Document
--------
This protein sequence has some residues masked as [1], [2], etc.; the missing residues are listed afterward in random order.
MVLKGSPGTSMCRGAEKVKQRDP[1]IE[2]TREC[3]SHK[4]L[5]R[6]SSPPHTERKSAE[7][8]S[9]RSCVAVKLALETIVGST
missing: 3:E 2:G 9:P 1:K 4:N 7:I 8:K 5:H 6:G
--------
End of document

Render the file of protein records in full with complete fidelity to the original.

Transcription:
This protein sequence has some residues masked as [1], [2], etc.; the missing residues are listed afterward in random order.
MVLKGSPGTSMCRGAEKVKQRDP[1]IE[2]TREC[3]SHK[4]L[5]R[6]SSPPHTERKSAE[7][8]S[9]RSCVAVKLALETIVGST
missing: 3:E 2:G 9:P 1:K 4:N 7:I 8:K 5:H 6:G